View Full Version : porn is cool and good for you

08-18-2004, 08:20 PM
A little porn is 'good for you'

By Emma-Kate Symons and Kate Mackenzie
August 17, 2004

PORNOGRAPHY is good for people, the academic leading a taxpayer-funded study of the subject said yesterday, as the Coalition and Labor traded jibes about an Opposition push to stop online porn reaching home computers.

img3.exs.cx/img3/1944/49578.jpg (http://img3.exs.cx/img3/1944/49578.jpg)

Alan McKee, who with academics Catharine Lumby and Kath Albury is conducting the Understanding Pornography in Australia study, said that a survey of more than 1000 porn-users must be taken into account as Labor considers forcing all internet service providers to automatically filter hardcore porn to protect children.

"The surprising finding was that pornography is actually good for you in many ways," Dr McKee said.

"When you look at people who are using it in everyday life, over 90 per cent report it has had a very positive effect."

Dr McKee said porn users reported it had taught them "to be more relaxed about their sexuality" and marriages were healthier, while porn made people think about another person's pleasure and made them less judgmental about body shapes.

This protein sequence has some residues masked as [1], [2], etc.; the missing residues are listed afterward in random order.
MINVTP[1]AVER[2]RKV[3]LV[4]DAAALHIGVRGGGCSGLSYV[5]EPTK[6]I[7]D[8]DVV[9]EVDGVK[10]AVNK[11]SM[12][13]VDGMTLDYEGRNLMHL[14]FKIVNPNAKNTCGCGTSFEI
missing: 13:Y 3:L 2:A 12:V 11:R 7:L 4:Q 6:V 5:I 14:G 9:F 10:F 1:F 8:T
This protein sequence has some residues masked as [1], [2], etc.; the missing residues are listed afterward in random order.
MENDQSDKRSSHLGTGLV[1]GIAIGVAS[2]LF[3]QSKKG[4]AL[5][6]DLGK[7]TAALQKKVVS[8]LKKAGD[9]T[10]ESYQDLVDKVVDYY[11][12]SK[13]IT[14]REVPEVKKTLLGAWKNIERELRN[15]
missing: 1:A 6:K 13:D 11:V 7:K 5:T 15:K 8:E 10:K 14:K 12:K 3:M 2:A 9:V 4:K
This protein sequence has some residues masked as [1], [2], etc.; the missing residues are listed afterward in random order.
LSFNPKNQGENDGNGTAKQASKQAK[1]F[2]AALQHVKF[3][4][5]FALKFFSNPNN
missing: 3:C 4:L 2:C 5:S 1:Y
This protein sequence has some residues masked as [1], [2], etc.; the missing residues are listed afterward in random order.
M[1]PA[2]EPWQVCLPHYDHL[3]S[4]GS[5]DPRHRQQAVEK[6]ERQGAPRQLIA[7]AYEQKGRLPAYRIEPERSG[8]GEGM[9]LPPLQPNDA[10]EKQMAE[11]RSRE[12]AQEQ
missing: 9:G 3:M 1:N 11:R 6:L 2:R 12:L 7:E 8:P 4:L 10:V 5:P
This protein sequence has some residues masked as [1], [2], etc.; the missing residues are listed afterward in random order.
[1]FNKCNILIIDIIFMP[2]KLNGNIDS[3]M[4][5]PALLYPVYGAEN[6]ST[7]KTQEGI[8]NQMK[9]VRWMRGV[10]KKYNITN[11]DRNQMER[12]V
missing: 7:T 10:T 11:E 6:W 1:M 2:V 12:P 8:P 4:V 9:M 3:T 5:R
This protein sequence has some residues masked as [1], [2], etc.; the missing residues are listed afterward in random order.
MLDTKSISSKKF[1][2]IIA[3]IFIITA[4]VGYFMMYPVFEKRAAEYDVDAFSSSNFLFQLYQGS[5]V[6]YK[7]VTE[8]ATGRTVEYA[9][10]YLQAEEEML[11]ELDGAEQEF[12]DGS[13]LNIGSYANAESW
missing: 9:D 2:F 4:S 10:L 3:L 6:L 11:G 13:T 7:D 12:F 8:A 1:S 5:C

"The more we try and turn porn into something that's seen to be bad and has to be kept away from families, the more problems we might be causing for ourselves."

Asked whether such results meant pornography was good for children, Dr McKee said: "I think you come there to an issue we can't answer - should children who are 16-years-old be allowed to be sexual?"

But the author of the policy before Mark Latham's office - supported by senior Labor figures including ALP national president Carmen Lawrence and communications spokesman Lindsay Tanner - Australia Institute executive director Clive Hamilton said: "No man who regularly uses pornography can have a healthy sexual relationship with a woman.

"The question is - how much are we willing to pay to protect our children from damaging pornographic images?"

The internet industry is up in arms at the proposals, which it says would be unworkable, and would punish smaller ISPs.

Chief executive of the Internet Industry Association, Peter Coroneos, said there were "technical and economic consequences", such as slowing down internet connections, to the approach recommended by the Australia Institute.

Complaints about internet porn are handled by the Australian Broadcasting Authority agency Netalert.

Communications Minister Helen Coonan accused Labor of "sheer hypocrisy" over the push to crack down on internet porn because its approach had been to "do nothing".

But Opposition IT spokeswoman Kate Lundy said Labor had pushed Canberra into legislating on spam and called for greater spending to educate parents, and increased funding for Netalert